Epic to supply NSW patient record system

4 minute read

The NSW government has also revealed which LHD will be first to go live with the new technology.

The worst-kept secret in digital health is finally confirmed with news global health software giant Epic has signed up to deliver the NSW government’s promise of a single digital patient record. 

The government’s eHealth NSW department announced late last week that the contracts had been finalised to form the partnership for the project that will be rolled out over the next six years. 

“The contract signing marks an important milestone with work now starting on the initial design and build of this next generation system,” the statement said. 

Epic will work closely with local health districts, specialty health networks and other NSW Health organisations, facilitated by eHealth NSW and NSW Health Pathology. 

“Hunter New England Local Health District (HNELHD) will be the first LHD to go live with the new platform in 2025,” said eHealth NSW. 

“The sequencing of other local health districts is currently being considered, with a readiness assessment underway.” 

The single digital patient record (SDPR) will deliver a state of the art, secure digital record-keeping platform that will transform the digital systems that NSW Health staff use every day to deliver care, according to the statement. 

“For the first time, our healthcare teams will have access to an integrated all-in-one electronic medical record system, patient administration system and pathology laboratory information system,” said eHealth NSW. 

“Having one statewide system will support consistency and continuity of care for all patients, while also streamlining the way clinicians work.” 

Clinicians will be able to access a patient’s clinical records quickly, securely, and safely, regardless of their location. The SDPR will also provide simplified clinical workflows in an intuitive, user-friendly system with streamlined technical support. 

“Patients will benefit from a better, more consistent experience no matter where they seek care,” said eHealth NSW.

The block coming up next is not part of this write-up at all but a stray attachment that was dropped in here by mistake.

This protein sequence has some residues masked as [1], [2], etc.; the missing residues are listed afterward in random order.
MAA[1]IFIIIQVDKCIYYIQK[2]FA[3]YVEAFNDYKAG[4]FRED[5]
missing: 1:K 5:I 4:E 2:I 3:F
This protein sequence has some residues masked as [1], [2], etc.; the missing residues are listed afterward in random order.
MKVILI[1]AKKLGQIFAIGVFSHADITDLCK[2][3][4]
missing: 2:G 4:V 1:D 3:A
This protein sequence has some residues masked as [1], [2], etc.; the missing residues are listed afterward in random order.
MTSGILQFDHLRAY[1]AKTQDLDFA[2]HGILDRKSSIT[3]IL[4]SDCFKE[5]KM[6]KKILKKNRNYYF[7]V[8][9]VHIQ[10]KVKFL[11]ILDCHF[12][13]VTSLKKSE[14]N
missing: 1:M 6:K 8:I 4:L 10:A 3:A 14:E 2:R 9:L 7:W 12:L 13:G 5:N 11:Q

“Having confidence that their healthcare team will have all the relevant information at their fingertips.” 

The NSW government’s decision to partner with Epic Systems followed a procurement process that took more than two years and involved over 350 clinical and technical experts from across the system. 

Epic Systems is a world-leading software company specialising in the design and delivery of electronic medical records systems and associated technologies.  

Its software is currently being used in the ACT and in hospitals in Melbourne, as well as offshore in health services in the UK and the US. 

The SDPR program is working towards the following timeline: 

  • Finalise contract negotiations: 2023. 
  • Design and build: 2024–2025. 
  • Lead site deployment in Hunter New England LHD: 2025-26 
  • Statewide rollout in remaining LHDs/SHNs: 2026–2029/30 
  • NSW Health Pathology adoption: 2026–2029/30 

A website has been set up to provide more information about the SDPR program. 

The NSW government yesterday announced the planned overhaul, describing the state’s current health records system as “complex, cumbersome and outdated”. 

“Currently we have nine systems used for electronic medical records, 10 patient administration systems and five pathology laboratory information manage systems in use across NSW Health,” the government said in a statement. 

“Currently, these systems are not connected statewide. Data is routinely collected but is often unable to be shared or integrated in real time. This can create duplicative data collection or create information gaps in decision making.  

“As a result, patients may have to recall and repeat complex medical information when they’re feeling unwell. Often this is when patients are receiving care at different locations or from separate treatment teams and impacts the experience of care they receive.” 

New chief executive of NSW Health Pathology, Vanessa Janissen, told Health Services Daily a statewide pathology laboratory information management system would a key component of the single digital patient record (SDPR) and would improve pathology service delivery. 

“A statewide record keeping system will support consistency and continuity of care for all patients, including providing enhanced analytics, tools and reporting to support patient safety, and streamlining ways of working for our public health professionals,” she said. 

“The SDPR will provide all NSW Health professionals with highly secure real-time access to medical information for their patients, including pathology results, no matter which NSW public hospital they are treated in. 

“The implementation of the SDPR will support our ability to potentially electronically integrate with other states and territories in the future.” 

NSW Health Minister Ryan Park said embracing innovative solutions to find efficiencies in the delivery of healthcare was a priority. 

“The NSW government’s new single digital patient record will deliver healthcare workers and their patients with consistent, timely and secure health information,” he said.

“A consolidated and centralised record keeping system will provide a holistic and integrated view of the care a patient receives right across the NSW public health system.” 

End of content

No more pages to load

Log In Register ×